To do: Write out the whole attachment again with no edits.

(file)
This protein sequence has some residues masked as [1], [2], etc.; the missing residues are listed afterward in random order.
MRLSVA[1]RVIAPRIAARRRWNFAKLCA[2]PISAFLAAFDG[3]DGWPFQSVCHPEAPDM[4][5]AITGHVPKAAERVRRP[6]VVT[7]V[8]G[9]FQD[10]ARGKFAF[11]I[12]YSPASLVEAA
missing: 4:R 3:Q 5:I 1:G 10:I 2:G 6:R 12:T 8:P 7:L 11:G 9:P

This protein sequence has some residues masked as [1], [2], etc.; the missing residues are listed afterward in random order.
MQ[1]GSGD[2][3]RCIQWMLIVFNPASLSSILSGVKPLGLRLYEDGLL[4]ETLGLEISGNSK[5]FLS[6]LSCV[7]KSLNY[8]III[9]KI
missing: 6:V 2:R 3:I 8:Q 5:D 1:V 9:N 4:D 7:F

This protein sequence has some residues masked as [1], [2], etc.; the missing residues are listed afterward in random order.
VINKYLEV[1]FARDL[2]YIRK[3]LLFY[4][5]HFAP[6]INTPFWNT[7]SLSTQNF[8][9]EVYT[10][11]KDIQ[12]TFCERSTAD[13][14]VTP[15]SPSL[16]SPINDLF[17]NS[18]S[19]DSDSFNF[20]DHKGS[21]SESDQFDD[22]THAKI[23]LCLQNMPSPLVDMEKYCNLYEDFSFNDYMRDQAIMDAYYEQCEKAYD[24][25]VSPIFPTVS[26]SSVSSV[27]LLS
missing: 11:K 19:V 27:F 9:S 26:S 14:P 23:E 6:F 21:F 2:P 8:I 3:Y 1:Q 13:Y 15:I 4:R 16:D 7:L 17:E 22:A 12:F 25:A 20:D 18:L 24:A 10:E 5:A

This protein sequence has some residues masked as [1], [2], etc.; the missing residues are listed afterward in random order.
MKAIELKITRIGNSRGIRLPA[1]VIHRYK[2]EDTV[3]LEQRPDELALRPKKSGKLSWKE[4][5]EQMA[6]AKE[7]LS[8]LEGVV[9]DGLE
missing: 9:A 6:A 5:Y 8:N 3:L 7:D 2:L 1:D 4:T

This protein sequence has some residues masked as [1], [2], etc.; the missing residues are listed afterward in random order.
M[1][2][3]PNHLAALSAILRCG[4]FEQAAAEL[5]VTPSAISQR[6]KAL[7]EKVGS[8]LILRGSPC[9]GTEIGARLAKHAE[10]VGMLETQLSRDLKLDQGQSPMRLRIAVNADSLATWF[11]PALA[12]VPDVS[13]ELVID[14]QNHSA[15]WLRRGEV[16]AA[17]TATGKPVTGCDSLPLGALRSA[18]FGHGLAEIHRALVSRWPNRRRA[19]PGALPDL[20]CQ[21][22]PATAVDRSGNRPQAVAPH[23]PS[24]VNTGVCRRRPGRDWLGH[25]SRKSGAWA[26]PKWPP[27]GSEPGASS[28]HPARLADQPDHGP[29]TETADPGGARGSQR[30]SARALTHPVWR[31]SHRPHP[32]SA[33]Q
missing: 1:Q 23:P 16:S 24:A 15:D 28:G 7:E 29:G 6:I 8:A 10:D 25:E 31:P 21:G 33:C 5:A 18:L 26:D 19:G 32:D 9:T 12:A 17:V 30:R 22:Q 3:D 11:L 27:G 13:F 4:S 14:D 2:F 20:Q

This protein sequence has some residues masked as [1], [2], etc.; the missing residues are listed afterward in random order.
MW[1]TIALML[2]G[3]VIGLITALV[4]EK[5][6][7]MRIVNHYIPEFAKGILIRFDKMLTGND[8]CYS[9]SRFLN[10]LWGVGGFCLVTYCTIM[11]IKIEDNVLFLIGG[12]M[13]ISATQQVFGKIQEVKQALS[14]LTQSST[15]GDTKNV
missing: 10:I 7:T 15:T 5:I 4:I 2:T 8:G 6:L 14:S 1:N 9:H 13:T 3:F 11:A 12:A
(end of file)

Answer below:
This protein sequence has some residues masked as [1], [2], etc.; the missing residues are listed afterward in random order.
MRLSVA[1]RVIAPRIAARRRWNFAKLCA[2]PISAFLAAFDG[3]DGWPFQSVCHPEAPDM[4][5]AITGHVPKAAERVRRP[6]VVT[7]V[8]G[9]FQD[10]ARGKFAF[11]I[12]YSPASLVEAA
missing: 4:R 3:Q 5:I 1:G 10:I 2:G 6:R 12:T 8:P 7:L 11:G 9:P

This protein sequence has some residues masked as [1], [2], etc.; the missing residues are listed afterward in random order.
MQ[1]GSGD[2][3]RCIQWMLIVFNPASLSSILSGVKPLGLRLYEDGLL[4]ETLGLEISGNSK[5]FLS[6]LSCV[7]KSLNY[8]III[9]KI
missing: 6:V 2:R 3:I 8:Q 5:D 1:V 9:N 4:D 7:F

This protein sequence has some residues masked as [1], [2], etc.; the missing residues are listed afterward in random order.
VINKYLEV[1]FARDL[2]YIRK[3]LLFY[4][5]HFAP[6]INTPFWNT[7]SLSTQNF[8][9]EVYT[10][11]KDIQ[12]TFCERSTAD[13][14]VTP[15]SPSL[16]SPINDLF[17]NS[18]S[19]DSDSFNF[20]DHKGS[21]SESDQFDD[22]THAKI[23]LCLQNMPSPLVDMEKYCNLYEDFSFNDYMRDQAIMDAYYEQCEKAYD[24][25]VSPIFPTVS[26]SSVSSV[27]LLS
missing: 11:K 19:V 27:F 9:S 26:S 14:P 23:E 6:F 21:F 2:P 8:I 3:Y 1:Q 13:Y 15:I 4:R 16:D 7:L 17:E 22:A 12:F 25:A 20:D 18:L 24:A 10:E 5:A

This protein sequence has some residues masked as [1], [2], etc.; the missing residues are listed afterward in random order.
MKAIELKITRIGNSRGIRLPA[1]VIHRYK[2]EDTV[3]LEQRPDELALRPKKSGKLSWKE[4][5]EQMA[6]AKE[7]LS[8]LEGVV[9]DGLE
missing: 9:A 6:A 5:Y 8:N 3:L 7:D 2:L 1:D 4:T

This protein sequence has some residues masked as [1], [2], etc.; the missing residues are listed afterward in random order.
M[1][2][3]PNHLAALSAILRCG[4]FEQAAAEL[5]VTPSAISQR[6]KAL[7]EKVGS[8]LILRGSPC[9]GTEIGARLAKHAE[10]VGMLETQLSRDLKLDQGQSPMRLRIAVNADSLATWF[11]PALA[12]VPDVS[13]ELVID[14]QNHSA[15]WLRRGEV[16]AA[17]TATGKPVTGCDSLPLGALRSA[18]FGHGLAEIHRALVSRWPNRRRA[19]PGALPDL[20]CQ[21][22]PATAVDRSGNRPQAVAPH[23]PS[24]VNTGVCRRRPGRDWLGH[25]SRKSGAWA[26]PKWPP[27]GSEPGASS[28]HPARLADQPDHGP[29]TETADPGGARGSQR[30]SARALTHPVWR[31]SHRPHP[32]SA[33]Q
missing: 1:Q 23:P 16:S 24:A 15:D 28:G 7:E 29:G 6:I 8:A 10:D 25:E 31:P 21:G 33:C 5:A 18:L 26:D 19:G 32:D 9:T 12:A 17:V 30:R 22:Q 3:D 11:L 27:G 13:F 4:S 14:D 2:F 20:Q

This protein sequence has some residues masked as [1], [2], etc.; the missing residues are listed afterward in random order.
MW[1]TIALML[2]G[3]VIGLITALV[4]EK[5][6][7]MRIVNHYIPEFAKGILIRFDKMLTGND[8]CYS[9]SRFLN[10]LWGVGGFCLVTYCTIM[11]IKIEDNVLFLIGG[12]M[13]ISATQQVFGKIQEVKQALS[14]LTQSST[15]GDTKNV
missing: 10:I 7:T 15:T 5:I 4:I 2:T 8:G 6:L 14:S 1:N 9:H 13:T 3:F 11:A 12:A